Saharnaz Talebiyan

Saharnaz joined the Belfort Lab as a Post-Doctoral Research Fellow in 2021. She earned her medical degree with Pediatrics (specialty) and Perinatal-Neonatal (fellowship) board certifications from Tehran University of Medical Sciences, Tehran, Iran. Her research focuses on nutrition-based interventions that improve the long-term health and developmental outcomes of preterm infants, specifically on enteral nutrition and human milk. Her skillset is centered around measuring clinical variables, epidemiologic study design, and quality improvement methodology. Saharnaz is currently investigating the optimization point-of-care milk analysis in the clinical setting. Her long-term goal is to contribute fundamentally to the field of preterm newborn nutrition.


Jordan O’Brien

Originally from New Jersey, Jordan received a BS in Neuroscience from University of New Hampshire and MS in Physiology from Georgetown University. She worked primarily on the Nourish Study for 2 years, then completed an accelerated nursing program while working with our lab per diem. Her interest in nursing developed through interacting with babies and families in Nourish, and she is now beginning her nursing career as a NICU nurse. Jordan was also a preemie born at 24 weeks.

Agata Atayde

Agata grew up in Boston in a first-generation immigrant family from Spain. She worked with the Belfort Lab while completing an MPH at the Harvard T.H. Chan School of Public Health in Nutrition and Maternal and Child Health. Agata worked on projects related to the relationship between lactoferrin and infant neurodevelopment with the lab, and is now studying to become a physician.

Meghana Iragavarapu

Meghana graduated from Duke University with a Bachelor of Arts in the “Intersection of Food Availability, Nutrition, and Health Outcomes,” a major she designed as part of Duke’s Program II. From farm, to table, to hospital, she studied how people’s geographic, socioeconomic, and demographic factors influence their relationship with food as a form of preventative, first-line defense against non-communicable diseases like obesity, diabetes, and kidney failure. As an RA on the Nourish Study from 2021-2023, Meghana extended her interest in early-nutrition interventions to newborns. Meghana is now pursuing graduate studies at the Harvard School of Public Health.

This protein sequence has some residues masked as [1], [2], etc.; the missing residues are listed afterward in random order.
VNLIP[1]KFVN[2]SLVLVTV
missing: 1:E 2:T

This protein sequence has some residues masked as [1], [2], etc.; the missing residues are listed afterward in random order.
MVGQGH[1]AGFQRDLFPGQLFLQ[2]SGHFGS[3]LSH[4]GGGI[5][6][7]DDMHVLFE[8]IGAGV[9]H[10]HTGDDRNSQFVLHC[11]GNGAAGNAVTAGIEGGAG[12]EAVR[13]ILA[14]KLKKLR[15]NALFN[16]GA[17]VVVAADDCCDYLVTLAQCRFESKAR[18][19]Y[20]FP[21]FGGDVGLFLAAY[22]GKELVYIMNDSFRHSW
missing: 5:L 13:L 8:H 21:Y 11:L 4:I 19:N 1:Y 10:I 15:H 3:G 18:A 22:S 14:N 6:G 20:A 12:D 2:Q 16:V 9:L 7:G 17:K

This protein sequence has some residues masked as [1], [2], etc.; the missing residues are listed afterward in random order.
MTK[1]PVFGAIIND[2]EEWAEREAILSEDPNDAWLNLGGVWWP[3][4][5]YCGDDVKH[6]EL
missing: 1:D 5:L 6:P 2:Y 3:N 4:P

Lara Rostomian

Lara joined the lab as a graduate student pursuing a Master of Science in Reproductive, Perinatal, and Pediatric Epidemiology from the Harvard T.H. Chan School of Public Health. Her previous research has centered family planning and sexual health in Middle Eastern and Transcaucasian populations. Her research interests include examining reproductive, fetal, and maternal health disparities in conflict- and crisis-affected populations. With the Belfort Lab, she examined the effects of COVID-19 hospital practices on breastfeeding behaviors. Her master’s thesis research examines the effects of crises on maternal and infant health in Armenia, specifically in the context following the 2020 Nagorno Karabagh war. After graduate school, she plans to matriculate into medical school with the ultimate goal of working as a researcher, advocate, and healthcare provider in the field of maternal and perinatal health.